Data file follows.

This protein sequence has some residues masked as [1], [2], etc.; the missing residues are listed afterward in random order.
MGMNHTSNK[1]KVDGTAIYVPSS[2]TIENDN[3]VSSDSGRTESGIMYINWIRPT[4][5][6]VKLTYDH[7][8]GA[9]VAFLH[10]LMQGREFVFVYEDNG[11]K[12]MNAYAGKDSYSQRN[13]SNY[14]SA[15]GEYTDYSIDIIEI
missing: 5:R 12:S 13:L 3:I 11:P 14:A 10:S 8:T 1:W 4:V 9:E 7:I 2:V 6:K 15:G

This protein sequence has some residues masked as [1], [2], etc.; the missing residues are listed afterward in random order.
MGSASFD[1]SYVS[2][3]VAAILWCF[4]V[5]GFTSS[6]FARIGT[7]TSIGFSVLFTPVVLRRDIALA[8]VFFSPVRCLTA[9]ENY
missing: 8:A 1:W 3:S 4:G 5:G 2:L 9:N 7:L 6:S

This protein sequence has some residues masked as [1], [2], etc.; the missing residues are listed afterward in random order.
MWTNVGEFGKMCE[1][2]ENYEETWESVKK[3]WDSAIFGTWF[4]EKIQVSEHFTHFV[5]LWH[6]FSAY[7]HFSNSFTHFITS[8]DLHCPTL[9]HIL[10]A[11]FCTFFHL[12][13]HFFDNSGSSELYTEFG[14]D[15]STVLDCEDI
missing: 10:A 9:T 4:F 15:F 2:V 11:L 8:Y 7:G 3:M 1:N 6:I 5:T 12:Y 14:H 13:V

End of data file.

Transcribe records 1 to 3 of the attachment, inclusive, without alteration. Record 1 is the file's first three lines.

This protein sequence has some residues masked as [1], [2], etc.; the missing residues are listed afterward in random order.
MGMNHTSNK[1]KVDGTAIYVPSS[2]TIENDN[3]VSSDSGRTESGIMYINWIRPT[4][5][6]VKLTYDH[7][8]GA[9]VAFLH[10]LMQGREFVFVYEDNG[11]K[12]MNAYAGKDSYSQRN[13]SNY[14]SA[15]GEYTDYSIDIIEI
missing: 5:R 12:S 13:L 3:I 11:P 14:A 10:S 8:T 1:W 4:V 9:E 7:I 2:V 6:K 15:G

This protein sequence has some residues masked as [1], [2], etc.; the missing residues are listed afterward in random order.
MGSASFD[1]SYVS[2][3]VAAILWCF[4]V[5]GFTSS[6]FARIGT[7]TSIGFSVLFTPVVLRRDIALA[8]VFFSPVRCLTA[9]ENY
missing: 8:A 1:W 3:S 4:G 5:G 2:L 9:N 7:L 6:S

This protein sequence has some residues masked as [1], [2], etc.; the missing residues are listed afterward in random order.
MWTNVGEFGKMCE[1][2]ENYEETWESVKK[3]WDSAIFGTWF[4]EKIQVSEHFTHFV[5]LWH[6]FSAY[7]HFSNSFTHFITS[8]DLHCPTL[9]HIL[10]A[11]FCTFFHL[12][13]HFFDNSGSSELYTEFG[14]D[15]STVLDCEDI
missing: 10:A 9:T 4:F 15:F 2:V 11:L 8:Y 7:G 3:M 1:N 6:I 5:T 12:Y 14:H 13:V